A Note from the D&I Committee
Tuesday, June 30, 2020
Over the past few weeks, many of us have started on a journey seeking resources, facilitating conversations, and searching for answers to questions regarding the significant change needed in our lives, our offices, communities and country regarding systemic racism and various forms of oppression. Recognizing the need for change is a great and necessary first step. So how do we move beyond recognition and into actionable steps we can take?
Biases are the short-cuts our brains make about people before we pause to find out who they actually are. We each have a cultural lens, and it is human nature to assign people into various social categories by instantly recognizable traits, such as age, gender, race, and role. When we take a look further, we see that these categorizations often include stereotypes; overgeneralized beliefs about a category of people, based on our own or even society’s perceptions. Exploring and interrupting your unconscious or implicit biases is a very real place to begin the work of eliminating racism in the spaces you frequent, and becoming more culturally competent.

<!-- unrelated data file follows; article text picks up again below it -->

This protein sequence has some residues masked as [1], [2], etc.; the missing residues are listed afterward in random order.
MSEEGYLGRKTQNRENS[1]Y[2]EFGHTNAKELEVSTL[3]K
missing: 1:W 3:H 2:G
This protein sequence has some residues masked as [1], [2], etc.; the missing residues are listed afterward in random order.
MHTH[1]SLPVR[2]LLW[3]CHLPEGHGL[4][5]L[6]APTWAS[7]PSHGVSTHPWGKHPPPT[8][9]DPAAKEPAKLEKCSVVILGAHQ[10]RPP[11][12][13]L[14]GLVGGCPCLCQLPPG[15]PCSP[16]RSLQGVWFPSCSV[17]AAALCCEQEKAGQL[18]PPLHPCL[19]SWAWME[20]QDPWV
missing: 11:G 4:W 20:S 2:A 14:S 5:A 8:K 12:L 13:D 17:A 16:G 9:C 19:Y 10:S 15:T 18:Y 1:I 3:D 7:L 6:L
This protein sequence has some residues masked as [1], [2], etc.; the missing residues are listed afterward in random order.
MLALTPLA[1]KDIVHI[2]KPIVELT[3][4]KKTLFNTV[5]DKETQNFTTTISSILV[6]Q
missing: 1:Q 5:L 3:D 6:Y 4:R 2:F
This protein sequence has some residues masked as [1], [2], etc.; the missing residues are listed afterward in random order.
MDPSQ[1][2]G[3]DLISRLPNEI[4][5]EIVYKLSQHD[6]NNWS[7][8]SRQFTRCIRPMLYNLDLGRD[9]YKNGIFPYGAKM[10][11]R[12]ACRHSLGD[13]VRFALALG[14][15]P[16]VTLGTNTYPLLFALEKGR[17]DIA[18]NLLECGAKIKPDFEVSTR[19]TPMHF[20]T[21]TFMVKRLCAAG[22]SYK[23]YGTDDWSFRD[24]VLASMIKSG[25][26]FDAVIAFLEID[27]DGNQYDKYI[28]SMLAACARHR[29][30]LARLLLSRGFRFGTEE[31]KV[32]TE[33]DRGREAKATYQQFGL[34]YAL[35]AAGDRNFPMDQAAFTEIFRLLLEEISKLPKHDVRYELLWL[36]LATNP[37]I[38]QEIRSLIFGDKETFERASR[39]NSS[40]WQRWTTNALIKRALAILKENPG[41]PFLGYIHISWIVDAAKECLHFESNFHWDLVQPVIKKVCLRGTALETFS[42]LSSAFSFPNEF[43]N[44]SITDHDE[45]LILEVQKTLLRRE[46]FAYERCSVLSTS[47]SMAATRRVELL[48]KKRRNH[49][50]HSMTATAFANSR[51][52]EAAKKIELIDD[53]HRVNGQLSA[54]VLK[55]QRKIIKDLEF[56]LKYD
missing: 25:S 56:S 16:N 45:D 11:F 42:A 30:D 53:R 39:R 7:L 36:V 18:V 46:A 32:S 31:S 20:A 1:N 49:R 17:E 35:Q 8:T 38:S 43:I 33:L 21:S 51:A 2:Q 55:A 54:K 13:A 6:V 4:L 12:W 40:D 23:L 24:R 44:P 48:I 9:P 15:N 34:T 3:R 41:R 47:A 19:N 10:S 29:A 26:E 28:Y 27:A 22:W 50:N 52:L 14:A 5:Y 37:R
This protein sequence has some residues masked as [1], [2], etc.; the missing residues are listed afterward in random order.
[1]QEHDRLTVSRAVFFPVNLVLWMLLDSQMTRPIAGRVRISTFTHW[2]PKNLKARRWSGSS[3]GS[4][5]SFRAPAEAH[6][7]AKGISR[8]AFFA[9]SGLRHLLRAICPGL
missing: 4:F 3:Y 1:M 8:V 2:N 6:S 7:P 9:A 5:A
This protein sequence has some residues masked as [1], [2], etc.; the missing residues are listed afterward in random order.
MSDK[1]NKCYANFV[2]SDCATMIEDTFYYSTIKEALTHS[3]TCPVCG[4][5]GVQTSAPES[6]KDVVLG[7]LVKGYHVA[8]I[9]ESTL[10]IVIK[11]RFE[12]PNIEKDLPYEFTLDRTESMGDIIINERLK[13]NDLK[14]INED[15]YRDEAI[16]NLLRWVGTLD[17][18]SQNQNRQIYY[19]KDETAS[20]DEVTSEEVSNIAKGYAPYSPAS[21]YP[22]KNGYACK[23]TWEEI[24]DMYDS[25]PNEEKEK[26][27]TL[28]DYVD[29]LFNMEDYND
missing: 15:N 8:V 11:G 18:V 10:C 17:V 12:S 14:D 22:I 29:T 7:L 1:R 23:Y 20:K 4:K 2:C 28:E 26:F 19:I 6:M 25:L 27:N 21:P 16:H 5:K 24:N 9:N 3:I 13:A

With the long holiday weekend and a little extra time on hand, we challenge each of you to complete one (or several!) of the Harvard Project Implicit Bias Tests. Even if you’ve taken one before, challenge yourself to another, there are over 15 tests that can help you dig deep into your biases. We tend to avoid our own biases because we are afraid to say or do the wrong thing, or are unwilling to admit we could possibly have biases. Through courage, curiosity and compassion, we can bring about self-awareness by understanding our reactions, snap judgments, and where they come from. Exploring and acknowledging our own biases will allow us to eliminate them with intention.